Analog decoders of color video signal have been around for some time. However, they have been difficult to use and provide limited video quality. Digital video does far more compared with analog. Its most exciting aspects are the tremendous possibilities, which are denied to analog technology. By sampling the 1D analog composite signal, we can perform the decoding digitally on a pixel base, and apply many different algorithms to get better video quality. The NTSC composite video standard, defined in 1952, is 2:1 interlaced with 262.5 lines per field (525 lines per frame), 60 fields per second, and 4:3 aspect ratio. The DC level of the analog signal defines the monochrome luminance information. The Hue and saturation information of the color is transmitted using a 3.58MHz sub-carrier within the same bandwidth as the monochrome signal. I and Q (or U and V) are used to modulate the color sub-carrier in phase quadrature. Timing information such as vertical sync and horizontal sync are inserted every field or line period respectively to define the beginning of a field, beginning of a line, and blanking information. To display a composite NTSC signal on a progressive RGB display such as a computer monitor, several stages of processing need to be carried out. Below is a block diagram of digital processing system for an analog NTSC composite video signal.
Figure A framework of NTSC decoding.
The blanking period starts from line 1 of each field and includes the vertical sync (vsync) pulse, which defines the beginning of a new field. Lines 10-21 are usually used for VBI data (vertical blanking interval) such as close caption and teletex, and line 22 is the first line with active video. The active video lines continue until line 262.5 where the next field blanking information starts. This interval ends in line 525. The bottom of the sync is the smallest value in the sampled data stream and can be identified by using a threshold. The vsync pulse can be detected by looking for the specific timing information of six wide negative pulses with positive pulses (hsync wide) between them.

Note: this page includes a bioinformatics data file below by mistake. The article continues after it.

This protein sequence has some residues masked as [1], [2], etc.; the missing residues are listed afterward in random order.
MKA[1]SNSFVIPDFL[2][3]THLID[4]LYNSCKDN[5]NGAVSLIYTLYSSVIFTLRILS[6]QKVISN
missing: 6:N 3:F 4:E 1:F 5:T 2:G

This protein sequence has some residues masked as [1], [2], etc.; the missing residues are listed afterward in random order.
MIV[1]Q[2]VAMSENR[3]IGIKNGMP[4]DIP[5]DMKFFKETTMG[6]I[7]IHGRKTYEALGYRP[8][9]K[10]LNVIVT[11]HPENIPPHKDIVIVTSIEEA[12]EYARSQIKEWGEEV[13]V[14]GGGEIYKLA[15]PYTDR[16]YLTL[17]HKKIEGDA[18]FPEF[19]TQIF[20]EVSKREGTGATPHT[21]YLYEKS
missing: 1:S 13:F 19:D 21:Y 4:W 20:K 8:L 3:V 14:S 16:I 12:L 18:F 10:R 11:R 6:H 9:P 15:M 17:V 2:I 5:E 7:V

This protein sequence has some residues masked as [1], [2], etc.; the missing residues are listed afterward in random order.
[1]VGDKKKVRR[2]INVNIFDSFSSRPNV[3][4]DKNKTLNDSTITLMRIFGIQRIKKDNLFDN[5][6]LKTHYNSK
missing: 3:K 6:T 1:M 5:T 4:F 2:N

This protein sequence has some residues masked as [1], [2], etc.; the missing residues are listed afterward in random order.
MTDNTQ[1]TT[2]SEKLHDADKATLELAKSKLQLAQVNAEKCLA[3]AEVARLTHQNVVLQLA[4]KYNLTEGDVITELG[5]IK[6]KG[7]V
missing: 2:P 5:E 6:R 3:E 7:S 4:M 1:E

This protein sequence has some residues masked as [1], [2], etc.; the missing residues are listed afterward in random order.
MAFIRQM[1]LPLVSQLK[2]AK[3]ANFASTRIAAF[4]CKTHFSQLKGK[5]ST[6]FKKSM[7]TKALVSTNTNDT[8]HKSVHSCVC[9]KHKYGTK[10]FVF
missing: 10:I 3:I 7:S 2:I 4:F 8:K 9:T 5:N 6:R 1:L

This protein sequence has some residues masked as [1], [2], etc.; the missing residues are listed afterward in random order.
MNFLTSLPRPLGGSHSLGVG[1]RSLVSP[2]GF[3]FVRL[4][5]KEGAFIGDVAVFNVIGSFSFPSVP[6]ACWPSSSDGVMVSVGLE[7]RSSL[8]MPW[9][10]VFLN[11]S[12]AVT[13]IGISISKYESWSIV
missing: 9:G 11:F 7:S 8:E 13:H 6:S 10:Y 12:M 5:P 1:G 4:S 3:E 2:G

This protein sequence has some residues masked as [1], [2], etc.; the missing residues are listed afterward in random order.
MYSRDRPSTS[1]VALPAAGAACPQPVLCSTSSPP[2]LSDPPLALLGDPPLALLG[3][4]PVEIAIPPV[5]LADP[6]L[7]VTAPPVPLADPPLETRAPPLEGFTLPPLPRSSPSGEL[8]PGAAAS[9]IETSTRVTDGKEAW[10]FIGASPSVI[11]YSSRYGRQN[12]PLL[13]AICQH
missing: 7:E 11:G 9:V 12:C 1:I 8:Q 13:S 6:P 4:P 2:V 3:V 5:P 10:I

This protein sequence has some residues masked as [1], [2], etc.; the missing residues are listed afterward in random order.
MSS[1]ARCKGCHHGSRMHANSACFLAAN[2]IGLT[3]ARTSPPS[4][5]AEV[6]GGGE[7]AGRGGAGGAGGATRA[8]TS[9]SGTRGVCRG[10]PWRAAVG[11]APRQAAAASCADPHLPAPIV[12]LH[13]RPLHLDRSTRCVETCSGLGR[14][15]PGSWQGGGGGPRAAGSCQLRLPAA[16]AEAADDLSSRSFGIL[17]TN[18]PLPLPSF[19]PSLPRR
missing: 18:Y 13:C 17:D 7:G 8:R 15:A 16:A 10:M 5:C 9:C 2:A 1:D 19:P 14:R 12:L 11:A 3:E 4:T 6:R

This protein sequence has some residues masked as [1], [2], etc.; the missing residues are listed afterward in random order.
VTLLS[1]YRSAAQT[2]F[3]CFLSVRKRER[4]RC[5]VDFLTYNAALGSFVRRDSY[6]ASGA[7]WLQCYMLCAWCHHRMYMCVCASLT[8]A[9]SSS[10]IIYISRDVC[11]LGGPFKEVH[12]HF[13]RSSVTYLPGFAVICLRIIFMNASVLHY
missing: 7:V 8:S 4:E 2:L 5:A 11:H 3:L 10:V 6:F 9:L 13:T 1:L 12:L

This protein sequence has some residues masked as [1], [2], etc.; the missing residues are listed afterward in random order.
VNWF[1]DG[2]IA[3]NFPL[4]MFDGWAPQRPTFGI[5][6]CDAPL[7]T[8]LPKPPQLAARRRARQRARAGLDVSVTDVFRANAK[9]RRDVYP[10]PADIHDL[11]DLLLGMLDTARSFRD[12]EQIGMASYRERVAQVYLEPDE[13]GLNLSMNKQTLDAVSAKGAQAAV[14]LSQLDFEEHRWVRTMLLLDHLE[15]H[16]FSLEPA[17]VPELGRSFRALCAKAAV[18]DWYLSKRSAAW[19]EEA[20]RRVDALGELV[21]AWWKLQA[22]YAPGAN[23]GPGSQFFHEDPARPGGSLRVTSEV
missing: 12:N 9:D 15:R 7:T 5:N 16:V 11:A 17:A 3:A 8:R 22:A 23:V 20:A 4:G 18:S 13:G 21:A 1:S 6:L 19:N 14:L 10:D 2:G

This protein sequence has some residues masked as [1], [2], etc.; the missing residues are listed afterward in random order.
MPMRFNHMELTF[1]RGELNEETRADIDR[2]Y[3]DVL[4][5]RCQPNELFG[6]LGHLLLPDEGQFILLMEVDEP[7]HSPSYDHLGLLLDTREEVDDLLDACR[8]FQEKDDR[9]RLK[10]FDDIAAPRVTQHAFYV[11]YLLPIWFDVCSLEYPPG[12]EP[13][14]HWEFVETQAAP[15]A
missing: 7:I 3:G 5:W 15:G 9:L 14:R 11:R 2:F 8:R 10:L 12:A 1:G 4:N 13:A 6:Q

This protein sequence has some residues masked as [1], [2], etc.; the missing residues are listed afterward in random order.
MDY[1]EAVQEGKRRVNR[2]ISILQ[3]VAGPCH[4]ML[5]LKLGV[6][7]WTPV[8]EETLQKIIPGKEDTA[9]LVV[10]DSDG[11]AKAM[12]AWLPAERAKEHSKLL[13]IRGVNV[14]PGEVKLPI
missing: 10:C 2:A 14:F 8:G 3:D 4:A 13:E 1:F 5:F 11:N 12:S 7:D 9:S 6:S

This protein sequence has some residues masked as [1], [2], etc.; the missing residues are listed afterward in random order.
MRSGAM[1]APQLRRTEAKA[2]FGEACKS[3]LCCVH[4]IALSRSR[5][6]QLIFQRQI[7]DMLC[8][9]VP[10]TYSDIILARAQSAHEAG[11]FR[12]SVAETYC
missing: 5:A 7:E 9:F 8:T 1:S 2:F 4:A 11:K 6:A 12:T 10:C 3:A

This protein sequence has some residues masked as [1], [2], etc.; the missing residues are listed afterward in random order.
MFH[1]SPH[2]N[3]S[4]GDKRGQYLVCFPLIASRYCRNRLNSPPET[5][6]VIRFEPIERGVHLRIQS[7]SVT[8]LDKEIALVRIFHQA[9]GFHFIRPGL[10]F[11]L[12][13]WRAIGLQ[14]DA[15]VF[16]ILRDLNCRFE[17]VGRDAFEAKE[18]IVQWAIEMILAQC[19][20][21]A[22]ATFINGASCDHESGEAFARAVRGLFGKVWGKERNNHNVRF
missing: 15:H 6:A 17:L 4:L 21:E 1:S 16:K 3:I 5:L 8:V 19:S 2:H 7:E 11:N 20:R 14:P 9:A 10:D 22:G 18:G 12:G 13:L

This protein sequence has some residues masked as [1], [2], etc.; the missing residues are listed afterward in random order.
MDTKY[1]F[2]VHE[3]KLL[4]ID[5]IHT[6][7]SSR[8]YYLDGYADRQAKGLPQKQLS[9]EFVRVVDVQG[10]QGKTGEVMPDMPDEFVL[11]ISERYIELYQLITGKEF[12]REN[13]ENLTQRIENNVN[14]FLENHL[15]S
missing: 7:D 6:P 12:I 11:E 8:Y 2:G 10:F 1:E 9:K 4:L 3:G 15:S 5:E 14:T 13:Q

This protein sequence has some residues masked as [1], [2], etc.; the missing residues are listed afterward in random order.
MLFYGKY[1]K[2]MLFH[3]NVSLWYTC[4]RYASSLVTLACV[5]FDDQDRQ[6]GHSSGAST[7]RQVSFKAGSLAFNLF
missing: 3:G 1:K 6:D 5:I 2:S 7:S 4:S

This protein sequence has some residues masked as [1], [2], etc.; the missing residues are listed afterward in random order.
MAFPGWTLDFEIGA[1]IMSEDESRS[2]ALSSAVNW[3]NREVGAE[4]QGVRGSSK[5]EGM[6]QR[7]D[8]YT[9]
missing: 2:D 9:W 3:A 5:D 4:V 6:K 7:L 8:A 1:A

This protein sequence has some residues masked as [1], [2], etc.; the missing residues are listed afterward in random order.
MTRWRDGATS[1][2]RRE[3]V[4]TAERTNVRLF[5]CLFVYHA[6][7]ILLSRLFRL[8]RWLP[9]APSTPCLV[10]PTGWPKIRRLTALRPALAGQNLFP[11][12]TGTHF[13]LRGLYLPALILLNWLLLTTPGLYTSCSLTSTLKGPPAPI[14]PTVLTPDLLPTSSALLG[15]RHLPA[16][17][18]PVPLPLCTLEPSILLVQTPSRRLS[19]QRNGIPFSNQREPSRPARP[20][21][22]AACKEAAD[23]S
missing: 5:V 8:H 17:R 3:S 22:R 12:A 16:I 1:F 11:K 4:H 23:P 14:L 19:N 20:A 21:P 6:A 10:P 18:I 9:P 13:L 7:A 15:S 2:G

Figure Vertical Sync and Blanking Signal.
For one video line directly from the sampled data: The line starts from the horizontal sync (hsync), continues with the color burst information, which follows by the active video information. The hsync detction is done again by using a threshold.
Figure NTSC Line Signal Sample.
Each video line contains color burst information. The color burst information is located in the “back porch” of the video line, which starts after the hsync and ends before the active video. Then the color burst consists of 9 cycles of the sub-carrier with the specific phase that was used to modulate the color in the current video line. The decoder can extract the color burst phase and frequency of each line, and perform an accurate demodulation of the color. In NTSC, the phase of the color burst is inverted in every line, and at the beginning of every odd field. Four complete fields are required to repeat the interval of the color burst phase. To extract the color burst phase and frequency for each line, a digital PLL (Phase Lock Loop) must be implemented. For each video line, the phase in which the color bust starts (0 or 180) and the exact frequency are stored. The phase can be easily detected by looking at the first peak of the color burst.